The vaccines approved for use in the UK have met strict standards of safety, quality and effectiveness set out by the Medicines and Healthcare products Regulatory Agency (MHRA) which is an independent body. The coronavirus vaccination has been through all the clinical trials and safety checks that any other medication has to go through.
Most of the vaccines currently available are based on the fact that coronaviruses have club-shaped spikes on their outer coats, which form a corona – Latin for crown – on the virus surface. Studies suggest that the immune system is good at recognising these if it has encountered them before, and therefore these are a good approach for a vaccine. If a vaccine can produce a “spike” inside the body, the immune system recognises the “spike” and responds to it. That means that if the body encounters the Covid-19 virus in future, the immune system will recognise it and act against the virus so it cannot develop into an illness.
The Pfizer/BioNTech vaccine is an mRNA (messenger RNA) vaccine. Messenger RNA gives a body's cells instructions to make specific proteins - in this case, viral proteins that can be recognised by the immune system. This vaccine contains a small part of the genetic code for the SARS-CoV-2 spike protein. The vaccine delivers the mRNA to the body’s cells so that they make the protein that appears in the “spike” on the outside of the Covid-19 virus.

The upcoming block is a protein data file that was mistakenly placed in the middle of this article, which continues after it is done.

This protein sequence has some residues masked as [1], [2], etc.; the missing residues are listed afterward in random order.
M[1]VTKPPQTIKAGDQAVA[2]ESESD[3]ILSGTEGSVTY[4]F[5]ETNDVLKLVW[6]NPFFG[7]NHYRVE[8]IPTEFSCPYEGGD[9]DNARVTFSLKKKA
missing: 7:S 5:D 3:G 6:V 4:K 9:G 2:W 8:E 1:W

The vaccine does not contain any live virus and you cannot get coronavirus from having the vaccine.
The Oxford-AstraZeneca vaccine also contains the genetic sequence of this surface spike protein, so, like the Pfizer/BioNTech vaccine, when the vaccine enters cells inside the body, it uses this genetic code to produce the surface spike protein of the coronavirus. The difference is that instead of mRNA, the Oxford vaccine uses a harmless, weakened adenovirus (a different virus that also has the ‘spike’ protein on its surface). It has been genetically changed so that it can't cause an illness.
The Moderna vaccine works in a very similar way to the Pfizer/BioNTech vaccine. It uses mRNA to tell the body's cells to create the spikes that are on the surface of the coronavirus, so that the immune system can respond to them. It does not contain any live virus.